Today in History
On this day in 1955 the electrification of the Wellington to Upper Hutt train line was completed.
On this day in 1952, New Zealand's first female Olympic medallist, Yvette Williams (now Corlett) won gold in the long jump with an Olympic-record leap of 6.24m.
On this day in 1956 the Roxburgh hydro-electric power station opened.
On this day in 1969 we walked on the moon.
On this day in 1891, NZ's sixth Premier died.
On this day in 1924 Flock House was opened near Bulls.
On this day in 1855, New Zealand's first postage stamps went on sale.
Today is International Justice Day.
On this day in 1965, the New Zealand 161 Battery, stationed at Bien Hoa air base near Saigon, opened fire on a Viet Cong position in support of the American 173rd Airborne Brigade.
On this day in 1992, the former President of the Republic of Nauru Hammer DeRoburt died.
On this day in 1950 Sir Apriana Ngata passed.
On this day in 1979 America's first space station re-entered earth's atmosphere.
On this day in 1967 New Zealand currency was official changed from pounds sterling.
On this day in 1868 Te Kooti captured his captors.
On this day in 1941 'Country Lads' became the first film released by the National Film Unit.
On this day in 1938 electric traction trains were introduced to Wellington.
On this day in 1862 Lyttleton opened its electric telegraph line.
On this day in 1939 the 'New Zealand Listener' was first published as the official journal of the government's Broadcasting Service.
On this day in 1862, the steamer White Swan wrecked off the Wairarapapa coast.
On this day in 1919 the Treaty of Versailles was signed, officially ending World War One.
On this day in 1942, the German-surrounded New Zealand Division launched a spectacular breakout.
On this day in 1918 the steamer 'Wimmera' stuck a German mine just off the North Island.
On this day in 1973, the ICJ ruled that the French could not engage in nuclear tests in our area of the Pacific.
On this day in 1954, teenagers Pauline Parker and Juliet Hulme murdered Pauline's mother in Christchurch's Victoria Park. The event inspired the Peter Jackson film 'Heavenly Creatures'.
On this day in 1964 the Beatles touched down in Wellington.
On this day in 1937 Wellington Railway Station opened to the public.
On this day in 1896 Minnie Dean was tried for infanticide.
On this day in 1843 the 'Wairau Incident' occurred.
On this day in 1873, the Collegiate Union became Canterbury College.
On this day in 1839 Captain William Hobson was officially appointed by Queen Victoria to be Lieutenant Governor General of New Zealand.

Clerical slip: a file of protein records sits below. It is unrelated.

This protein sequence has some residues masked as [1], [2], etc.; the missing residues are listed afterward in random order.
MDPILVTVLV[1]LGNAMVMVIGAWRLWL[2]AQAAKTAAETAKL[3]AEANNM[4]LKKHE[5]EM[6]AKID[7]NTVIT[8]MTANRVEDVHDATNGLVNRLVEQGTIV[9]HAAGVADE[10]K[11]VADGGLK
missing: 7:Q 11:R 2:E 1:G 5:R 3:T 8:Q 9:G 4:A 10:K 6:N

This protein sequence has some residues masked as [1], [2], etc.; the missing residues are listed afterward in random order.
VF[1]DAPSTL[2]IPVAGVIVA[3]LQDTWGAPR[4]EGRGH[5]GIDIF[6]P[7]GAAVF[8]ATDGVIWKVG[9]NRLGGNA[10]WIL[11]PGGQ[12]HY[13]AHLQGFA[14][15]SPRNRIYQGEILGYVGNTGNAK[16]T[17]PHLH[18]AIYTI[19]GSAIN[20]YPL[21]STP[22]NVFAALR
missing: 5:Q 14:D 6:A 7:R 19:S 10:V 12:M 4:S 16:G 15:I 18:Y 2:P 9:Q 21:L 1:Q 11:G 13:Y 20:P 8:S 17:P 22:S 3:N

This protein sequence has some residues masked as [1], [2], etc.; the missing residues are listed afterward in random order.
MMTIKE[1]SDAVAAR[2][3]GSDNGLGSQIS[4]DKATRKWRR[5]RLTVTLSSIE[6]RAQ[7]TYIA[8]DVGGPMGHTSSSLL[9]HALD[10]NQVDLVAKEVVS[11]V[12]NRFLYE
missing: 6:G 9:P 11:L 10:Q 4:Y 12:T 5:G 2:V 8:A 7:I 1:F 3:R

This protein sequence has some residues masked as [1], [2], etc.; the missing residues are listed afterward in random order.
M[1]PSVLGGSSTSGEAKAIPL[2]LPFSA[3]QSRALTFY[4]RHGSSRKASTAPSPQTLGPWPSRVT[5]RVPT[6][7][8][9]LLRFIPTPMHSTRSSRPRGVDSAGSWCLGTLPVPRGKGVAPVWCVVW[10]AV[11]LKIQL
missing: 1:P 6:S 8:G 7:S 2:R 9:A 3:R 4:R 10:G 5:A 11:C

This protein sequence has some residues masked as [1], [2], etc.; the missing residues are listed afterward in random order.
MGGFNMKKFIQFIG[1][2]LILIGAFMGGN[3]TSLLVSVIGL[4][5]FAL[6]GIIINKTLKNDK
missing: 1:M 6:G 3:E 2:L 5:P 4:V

Today in History - 14 June
On this day in 1982, the war in the Falkland Islands between Great Britain and Argentina came to an end.
Today in History - 13 June
On this day in 1908, the first game of rugby league to be played in New Zealand kicked off at 3pm sharp.
On this day in 1942 the first contingent of the US Marine Corps arrived in New Zealand.
On this day in 1901, John Logan Campbell gifted Cornwall Park in Auckland to the people of New Zealand.
On this day in 1886, Mt Tarawera erupted, destroying several villages.
Today is International Archives Day.
On this day in 1987, The New Zealand Nuclear Free Zone, Disarmament, and Arms Control Act was enacted, which established the New Zealand Nuclear Free Zone.
On this day in 1940, Flying Officer Edgar 'Cobber' Kain died while performing a low-level aerobatic display as he was leaving the aerodrome at Echimenes, France.
On this day in 1968, former Prime Minister and long-standing Labour MP Walter Nash was honoured with a state funeral in Wellington.
On this day in 1866 Te Kooti was deported to the Chatham Islands.
On this day in 1943 the Hyde rail disaster occurred.
On this day in 2012, Deputy Prime Minister Sir Brian Talboys died.
On this day in 1902 the South African war ended.
On this day in 1959, the Auckland Harbour Bridge was officially opened.
On this day in 1953, Edmund Hillary and Tenzing Norgay reached the top of Everest.
On this day in 1866, Richard Burgess, Thomas Kelly, Philip Levy and Joseph Sullivan, lay in wait for Edwin Fox, a gold buyer they planned to rob. It didn't work out that way.
On this day in Amy Maud Bock, New Zealand's most notorious female con-artist, was convicted on two counts of false pretences and one of forgery.
On this day in 1940 the Battle of Dunkirk began.
On this day in 1900, Kapiti Island was proclaimed a reserve.
On this day in 1968, an earthquake measuring 7.1 on the Richter scale struck the West Coast and devastated the settlement at Inangahua Junction.